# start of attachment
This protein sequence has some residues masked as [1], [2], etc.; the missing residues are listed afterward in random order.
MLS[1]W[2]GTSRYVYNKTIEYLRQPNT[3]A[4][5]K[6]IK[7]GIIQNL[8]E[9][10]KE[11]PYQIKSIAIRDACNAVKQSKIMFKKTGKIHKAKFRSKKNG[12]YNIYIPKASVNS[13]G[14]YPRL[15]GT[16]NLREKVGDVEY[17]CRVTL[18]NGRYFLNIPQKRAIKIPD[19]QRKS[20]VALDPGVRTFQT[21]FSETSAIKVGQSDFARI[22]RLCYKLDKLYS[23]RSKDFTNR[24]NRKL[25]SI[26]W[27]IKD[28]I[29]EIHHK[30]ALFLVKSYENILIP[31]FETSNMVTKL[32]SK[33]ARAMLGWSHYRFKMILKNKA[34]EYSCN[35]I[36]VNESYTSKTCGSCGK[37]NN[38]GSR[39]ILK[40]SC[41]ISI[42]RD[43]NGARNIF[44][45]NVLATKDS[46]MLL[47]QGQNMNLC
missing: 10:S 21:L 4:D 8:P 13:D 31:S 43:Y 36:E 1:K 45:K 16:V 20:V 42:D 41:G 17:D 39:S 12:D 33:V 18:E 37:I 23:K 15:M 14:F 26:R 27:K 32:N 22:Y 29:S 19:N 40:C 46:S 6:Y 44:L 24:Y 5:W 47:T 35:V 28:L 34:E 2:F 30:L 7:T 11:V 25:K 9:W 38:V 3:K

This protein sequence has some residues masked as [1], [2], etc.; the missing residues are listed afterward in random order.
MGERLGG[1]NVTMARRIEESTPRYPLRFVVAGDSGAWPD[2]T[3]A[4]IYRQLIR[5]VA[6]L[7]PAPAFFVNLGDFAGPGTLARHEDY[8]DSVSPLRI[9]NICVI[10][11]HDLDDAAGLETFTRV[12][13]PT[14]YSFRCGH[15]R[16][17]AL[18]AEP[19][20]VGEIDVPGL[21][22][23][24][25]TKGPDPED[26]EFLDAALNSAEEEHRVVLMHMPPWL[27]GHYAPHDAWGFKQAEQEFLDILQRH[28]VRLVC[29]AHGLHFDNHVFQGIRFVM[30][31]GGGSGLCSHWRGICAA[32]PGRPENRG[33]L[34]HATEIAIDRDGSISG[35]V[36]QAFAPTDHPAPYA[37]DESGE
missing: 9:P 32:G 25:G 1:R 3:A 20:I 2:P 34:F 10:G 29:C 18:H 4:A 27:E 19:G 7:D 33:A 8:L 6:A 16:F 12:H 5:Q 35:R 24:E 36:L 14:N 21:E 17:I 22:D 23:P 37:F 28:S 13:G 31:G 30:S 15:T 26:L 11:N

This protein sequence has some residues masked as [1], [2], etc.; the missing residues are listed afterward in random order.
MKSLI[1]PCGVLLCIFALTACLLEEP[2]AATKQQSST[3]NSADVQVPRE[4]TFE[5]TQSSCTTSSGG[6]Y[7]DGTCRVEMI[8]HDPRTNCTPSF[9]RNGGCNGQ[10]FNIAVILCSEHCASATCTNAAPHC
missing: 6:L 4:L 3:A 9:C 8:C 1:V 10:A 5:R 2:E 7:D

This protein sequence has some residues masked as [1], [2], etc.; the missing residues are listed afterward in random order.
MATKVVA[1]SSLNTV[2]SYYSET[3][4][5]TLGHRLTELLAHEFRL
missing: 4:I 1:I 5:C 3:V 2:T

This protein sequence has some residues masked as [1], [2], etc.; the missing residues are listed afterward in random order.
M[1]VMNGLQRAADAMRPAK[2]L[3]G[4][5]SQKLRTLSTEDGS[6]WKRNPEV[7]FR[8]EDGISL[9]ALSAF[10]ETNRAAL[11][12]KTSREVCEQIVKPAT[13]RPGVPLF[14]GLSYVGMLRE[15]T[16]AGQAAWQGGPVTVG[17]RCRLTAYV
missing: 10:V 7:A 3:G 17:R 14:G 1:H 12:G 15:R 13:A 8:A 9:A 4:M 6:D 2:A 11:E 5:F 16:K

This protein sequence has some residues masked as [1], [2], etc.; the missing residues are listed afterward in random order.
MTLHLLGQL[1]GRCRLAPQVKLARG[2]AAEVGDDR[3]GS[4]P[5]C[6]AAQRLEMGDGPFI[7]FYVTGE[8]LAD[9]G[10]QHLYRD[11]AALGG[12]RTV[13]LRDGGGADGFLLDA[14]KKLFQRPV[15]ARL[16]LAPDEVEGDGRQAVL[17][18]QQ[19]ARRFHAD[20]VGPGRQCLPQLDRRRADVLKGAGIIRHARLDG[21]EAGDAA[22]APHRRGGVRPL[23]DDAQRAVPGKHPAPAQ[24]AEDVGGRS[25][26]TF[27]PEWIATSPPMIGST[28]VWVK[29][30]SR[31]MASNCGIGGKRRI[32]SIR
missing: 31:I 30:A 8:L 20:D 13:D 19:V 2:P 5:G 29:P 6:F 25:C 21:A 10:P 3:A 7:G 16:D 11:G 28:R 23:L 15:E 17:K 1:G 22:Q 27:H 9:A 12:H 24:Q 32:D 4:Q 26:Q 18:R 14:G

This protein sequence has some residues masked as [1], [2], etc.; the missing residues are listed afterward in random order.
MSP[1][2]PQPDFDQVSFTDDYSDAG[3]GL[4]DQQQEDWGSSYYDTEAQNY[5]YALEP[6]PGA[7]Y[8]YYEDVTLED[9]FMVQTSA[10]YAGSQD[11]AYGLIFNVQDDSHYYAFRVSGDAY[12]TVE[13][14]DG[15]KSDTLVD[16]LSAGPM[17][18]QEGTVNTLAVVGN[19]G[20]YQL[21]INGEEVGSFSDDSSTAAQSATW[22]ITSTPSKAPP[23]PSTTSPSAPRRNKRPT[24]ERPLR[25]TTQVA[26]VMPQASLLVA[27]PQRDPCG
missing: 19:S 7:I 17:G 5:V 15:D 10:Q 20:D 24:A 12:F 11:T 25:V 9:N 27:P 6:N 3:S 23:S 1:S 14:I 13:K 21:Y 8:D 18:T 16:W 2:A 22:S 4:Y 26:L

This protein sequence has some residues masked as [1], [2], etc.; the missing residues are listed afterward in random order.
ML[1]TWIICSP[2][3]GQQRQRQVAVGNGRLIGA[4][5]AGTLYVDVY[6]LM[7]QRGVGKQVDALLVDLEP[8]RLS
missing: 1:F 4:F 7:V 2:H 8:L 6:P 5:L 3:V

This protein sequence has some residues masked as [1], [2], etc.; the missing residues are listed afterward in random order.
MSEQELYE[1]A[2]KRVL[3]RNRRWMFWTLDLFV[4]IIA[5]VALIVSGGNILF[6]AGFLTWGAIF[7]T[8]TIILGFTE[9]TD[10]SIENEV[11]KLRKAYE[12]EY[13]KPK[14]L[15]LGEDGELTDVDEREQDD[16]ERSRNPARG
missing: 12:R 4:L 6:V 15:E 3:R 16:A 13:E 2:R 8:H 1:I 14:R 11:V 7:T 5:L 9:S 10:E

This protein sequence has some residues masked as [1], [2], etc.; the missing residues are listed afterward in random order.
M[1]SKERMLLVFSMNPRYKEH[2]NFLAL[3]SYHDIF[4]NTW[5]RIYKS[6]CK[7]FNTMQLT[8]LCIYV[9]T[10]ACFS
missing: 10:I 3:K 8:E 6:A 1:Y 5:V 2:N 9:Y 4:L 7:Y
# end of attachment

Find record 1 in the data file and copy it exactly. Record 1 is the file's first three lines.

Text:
This protein sequence has some residues masked as [1], [2], etc.; the missing residues are listed afterward in random order.
MLS[1]W[2]GTSRYVYNKTIEYLRQPNT[3]A[4][5]K[6]IK[7]GIIQNL[8]E[9][10]KE[11]PYQIKSIAIRDACNAVKQSKIMFKKTGKIHKAKFRSKKNG[12]YNIYIPKASVNS[13]G[14]YPRL[15]GT[16]NLREKVGDVEY[17]CRVTL[18]NGRYFLNIPQKRAIKIPD[19]QRKS[20]VALDPGVRTFQT[21]FSETSAIKVGQSDFARI[22]RLCYKLDKLYS[23]RSKDFTNR[24]NRKL[25]SI[26]W[27]IKD[28]I[29]EIHHK[30]ALFLVKSYENILIP[31]FETSNMVTKL[32]SK[33]ARAMLGWSHYRFKMILKNKA[34]EYSCN[35]I[36]VNESYTSKTCGSCGK[37]NN[38]GSR[39]ILK[40]SC[41]ISI[42]RD[43]NGARNIF[44][45]NVLATKDS[46]MLL[47]QGQNMNLC
missing: 10:S 21:L 4:D 8:P 13:D 31:S 43:Y 36:E 1:K 45:K 16:V 20:V 42:D 41:G 17:D 39:S 12:D 33:V 18:E 37:I 23:K 15:M 14:F 26:R 27:K 32:N 22:Y 29:S 19:N 40:C 46:S 6:Y 44:L 24:Y 5:W 47:T 35:V 28:L 34:E 2:F 30:L 7:T 11:V 25:K 9:W 38:V 3:K